KABLOONAS

KABLOONAS
Burial of John Franklin. Author: me

KABLOONAS

Kabloonas is the way in which the Inuit who live in the north part of Canada call those who haven´t their same ascendency.

The first time i read this word was in the book "Fatal Passage" by Ken McGoogan, when, as the result of the conversations between John Rae and some inuit, and trying to find any evidence of the ill-fated Sir John Franklin Expedition, some of then mentioned that they watched how some kabloonas walked to die in the proximities of the river Great Fish.

I wish to publish this blog to order and share all those anecdotes that I´ve been finding in the arctic literature about arctic expeditions. My interest began more than 15 years ago reading a little book of my brother about north and south pole expeditions. I began reading almost all the bibliography about Antarctic expeditions and the superknown expeditions of Scott, Amundsen, Shackleton, etc. After I was captured by the Nansen, Nobile and Engineer Andree. But the most disturbing thing in that little book, full of pictures, was the two pages dedicated to the last Franklin expedition of the S.XIX, on that moment I thought that given the time on which this and others expeditions happened, few or any additional information could be obtained about it. I couldn´t imagine that after those two pages It would be a huge iceberg full of stories, unresolved misteries, anecdotes, etc. I believe that this iceberg, on the contrary than others, would continue growing instead melting.



sábado, 22 de septiembre de 2012

A PLEASANT RE ENCOUNTER


Nobody can say that the arctic isn´t full of strange coincidences and nice stories about  strong friendship and eternal love that can even make you forget the dark side of this remote countries.

In 1821 George Back, one of the two suitors of the Indian woman "Greenstockings" (take a look at this old post to remember ) was rejected by her, and after trying to challenge to a duel at Robert Hood, he was sent by Franklin towards that famous trip of more than one thousand miles (as say the song) which would be one of the main achievements of his life.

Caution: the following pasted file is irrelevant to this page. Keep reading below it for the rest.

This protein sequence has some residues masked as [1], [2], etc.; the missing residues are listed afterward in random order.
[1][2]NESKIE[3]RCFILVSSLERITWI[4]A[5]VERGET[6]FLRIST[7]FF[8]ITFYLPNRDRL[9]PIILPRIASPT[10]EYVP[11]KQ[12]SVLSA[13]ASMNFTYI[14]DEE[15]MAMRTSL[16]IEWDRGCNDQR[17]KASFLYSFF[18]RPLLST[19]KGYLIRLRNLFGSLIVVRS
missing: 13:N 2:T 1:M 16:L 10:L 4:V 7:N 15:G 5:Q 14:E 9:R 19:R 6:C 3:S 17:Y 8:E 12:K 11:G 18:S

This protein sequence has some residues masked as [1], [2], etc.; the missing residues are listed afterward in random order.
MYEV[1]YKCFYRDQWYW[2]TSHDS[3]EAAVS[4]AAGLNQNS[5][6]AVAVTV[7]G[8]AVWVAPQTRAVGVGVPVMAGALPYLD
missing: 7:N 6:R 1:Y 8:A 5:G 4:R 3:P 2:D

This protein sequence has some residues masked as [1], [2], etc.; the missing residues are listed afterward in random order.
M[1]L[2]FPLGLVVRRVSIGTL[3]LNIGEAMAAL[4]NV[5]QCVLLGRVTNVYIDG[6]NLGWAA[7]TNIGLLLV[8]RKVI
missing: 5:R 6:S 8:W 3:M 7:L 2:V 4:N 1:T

In 1834, thirteen years after this broken love, George Back, in the course of the rescue expedition for John Ross, re encountered his old beloved. 

The fact was materialised by George in a vivid way, as he usually did,  in a chapter which is charmingly called "Indian Belle" . One coldly and foggy day, groups of Indians sought shelter in their tents, or were forming groups in the open air near fires in one of their camps.

George called her by his name when he recognise her in the middle of one of those group of Indians. Greenstockings was carrying a little child in his back. George call him  "urchin" in his narration. Nothing is said about his age, but obviously Greenstockings wasn´t carrying the daugther of Robert Hood at her back, she had to have thirteen years at that time.



Greenstockings laughed when George called her by his name. She said to him literally that "she was an old woman now". The Indians were suffering from starvation and cold, those winters (1833 and 1834)  were particularly extreme, they reached temperatures under 70 degrees below zero. After begging for help to their doctor, George could make her a portrait. In his own words Greenstockings had still the beauty which she had in the past. 

"However, notwithstanding all this, she was still the beauty of her tribe ; and, with that consciousness which belongs to all belles, savage or polite, seemed by no means displeased when I sketched her portrait."

You can read directly from his journal here in the pages 306 and 307.

This is, in my opinion, a fine story which bring some warm to the extremely coldness of the arctic and to our hearts.

5 comentarios:

  1. If someone has the enough interest and the enough money to purchase the article of the below link, then after... Please tell me what happened with her and her daughter!!!,

    http://journals.cambridge.org/action/displayAbstract;jsessionid=CAB83978F9982179402FE10399123BD6.journals?fromPage=online&aid=5420204

    ResponderEliminar
  2. I'd like to find out, too. It sounds like Back's affections did not wane much over all those years!

    ResponderEliminar
  3. Well, perhaps the people who are going to do the film about the Coppermine expedition ("A discovery of strangers) had more information that we have now.

    It is a pity that we don´t have the painting of her of that date (1834).

    ResponderEliminar
  4. And here we have a review of the book which gives you an idea about the content, it seems to be very interesting indeed.

    http://www.ptbk.org.pl/userfiles/file/bottez04.pdf

    And with the permission of Russell, his own puntuation here:

    http://www.librarything.com/work/203091/book/70688314

    Oh No!! another book on the row!!!

    ResponderEliminar
  5. Yikes, that reading list keeps growing! We will be buried in books and articles soon!

    ResponderEliminar